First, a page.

Stolen artifacts, ISIS money and a New Orleanian on the case

29 Oct 2015 3:21 PM | Anonymous

Stolen artifacts, ISIS money and a New Orleanian on the case

Jed Lipinski, | The Times-Picayune By Jed Lipinski, | The Times-Picayune The Times-Picayune

Over the past decade, New Orleans resident Tess Davis has spent a good part of her time in the mountains and jungles of Cambodia, researching historic sites plundered by the genocidal Khmer Rouge regime. Partly as a result of her efforts, six 1,000-year-old statues were recently repatriated from auction houses and museums in the United States, marking a major victory for the southeast Asian country's cultural heritage.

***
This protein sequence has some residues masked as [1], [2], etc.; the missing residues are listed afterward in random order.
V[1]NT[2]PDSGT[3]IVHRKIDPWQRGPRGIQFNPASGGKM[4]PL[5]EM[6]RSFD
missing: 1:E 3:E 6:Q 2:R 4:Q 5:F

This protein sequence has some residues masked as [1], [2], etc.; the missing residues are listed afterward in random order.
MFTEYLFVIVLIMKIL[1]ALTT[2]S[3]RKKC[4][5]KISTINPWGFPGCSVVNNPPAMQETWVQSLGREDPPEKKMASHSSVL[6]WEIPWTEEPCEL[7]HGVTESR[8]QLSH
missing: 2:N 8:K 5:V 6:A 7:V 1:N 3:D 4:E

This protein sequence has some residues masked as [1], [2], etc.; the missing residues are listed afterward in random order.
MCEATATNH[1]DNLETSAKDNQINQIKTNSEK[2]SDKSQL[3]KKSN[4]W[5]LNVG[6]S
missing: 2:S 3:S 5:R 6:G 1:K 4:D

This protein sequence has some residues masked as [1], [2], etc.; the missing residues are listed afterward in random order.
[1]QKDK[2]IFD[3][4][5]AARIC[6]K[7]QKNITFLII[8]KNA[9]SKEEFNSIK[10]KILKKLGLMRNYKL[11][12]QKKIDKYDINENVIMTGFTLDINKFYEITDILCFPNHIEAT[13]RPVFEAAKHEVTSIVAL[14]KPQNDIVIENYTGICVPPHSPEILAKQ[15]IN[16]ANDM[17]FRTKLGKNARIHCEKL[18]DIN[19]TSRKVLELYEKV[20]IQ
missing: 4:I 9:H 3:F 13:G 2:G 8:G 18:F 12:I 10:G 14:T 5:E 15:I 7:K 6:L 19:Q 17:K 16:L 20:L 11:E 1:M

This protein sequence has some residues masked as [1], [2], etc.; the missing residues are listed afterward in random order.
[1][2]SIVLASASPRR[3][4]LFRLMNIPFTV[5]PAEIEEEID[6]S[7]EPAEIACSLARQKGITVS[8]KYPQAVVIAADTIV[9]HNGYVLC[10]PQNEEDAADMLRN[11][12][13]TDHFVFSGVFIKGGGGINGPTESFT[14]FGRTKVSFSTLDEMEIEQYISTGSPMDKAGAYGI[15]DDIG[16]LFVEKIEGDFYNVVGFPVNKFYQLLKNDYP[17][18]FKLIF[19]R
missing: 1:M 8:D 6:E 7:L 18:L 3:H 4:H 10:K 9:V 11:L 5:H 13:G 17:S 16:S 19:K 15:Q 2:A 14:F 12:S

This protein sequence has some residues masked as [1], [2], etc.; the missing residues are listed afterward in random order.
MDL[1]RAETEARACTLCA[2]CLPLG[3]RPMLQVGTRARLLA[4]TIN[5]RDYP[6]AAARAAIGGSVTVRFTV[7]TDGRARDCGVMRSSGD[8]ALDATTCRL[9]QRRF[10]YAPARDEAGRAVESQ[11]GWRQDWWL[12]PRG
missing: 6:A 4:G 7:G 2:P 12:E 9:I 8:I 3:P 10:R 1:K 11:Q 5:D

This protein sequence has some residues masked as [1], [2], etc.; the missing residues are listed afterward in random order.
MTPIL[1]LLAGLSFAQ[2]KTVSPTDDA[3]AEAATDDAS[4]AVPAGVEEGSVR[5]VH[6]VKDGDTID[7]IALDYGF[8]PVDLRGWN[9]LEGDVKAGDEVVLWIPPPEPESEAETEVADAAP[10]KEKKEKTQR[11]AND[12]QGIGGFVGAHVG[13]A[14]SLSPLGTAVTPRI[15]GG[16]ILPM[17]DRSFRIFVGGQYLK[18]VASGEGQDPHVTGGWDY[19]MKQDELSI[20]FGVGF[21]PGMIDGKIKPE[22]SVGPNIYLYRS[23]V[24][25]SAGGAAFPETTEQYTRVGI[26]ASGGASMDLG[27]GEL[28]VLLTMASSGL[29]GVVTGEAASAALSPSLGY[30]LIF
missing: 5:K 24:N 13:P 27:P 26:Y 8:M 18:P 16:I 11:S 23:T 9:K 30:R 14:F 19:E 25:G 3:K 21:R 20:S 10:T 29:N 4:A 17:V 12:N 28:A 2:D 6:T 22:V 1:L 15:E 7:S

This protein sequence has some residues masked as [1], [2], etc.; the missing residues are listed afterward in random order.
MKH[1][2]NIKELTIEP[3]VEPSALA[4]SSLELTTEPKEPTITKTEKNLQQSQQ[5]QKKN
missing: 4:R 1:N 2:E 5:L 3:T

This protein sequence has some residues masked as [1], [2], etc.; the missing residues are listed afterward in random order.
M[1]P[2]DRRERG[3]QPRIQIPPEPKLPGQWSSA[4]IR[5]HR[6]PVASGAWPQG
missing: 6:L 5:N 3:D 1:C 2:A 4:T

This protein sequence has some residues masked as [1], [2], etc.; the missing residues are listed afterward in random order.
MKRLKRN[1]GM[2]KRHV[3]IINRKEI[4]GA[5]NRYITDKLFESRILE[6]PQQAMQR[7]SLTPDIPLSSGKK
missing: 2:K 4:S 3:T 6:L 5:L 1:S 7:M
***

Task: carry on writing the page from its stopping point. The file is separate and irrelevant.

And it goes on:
Davis, a 33-year-old lawyer and trained archaeologist, is one of a handful of world specialists in "blood antiquities," stolen art and artifacts that terrorist organizations sell to fund their campaigns of death and destruction. Now, she is using her experience in Cambodia to target the latest practitioner of large-scale antiquities trafficking: the Islamic State of Iraq and Syria.

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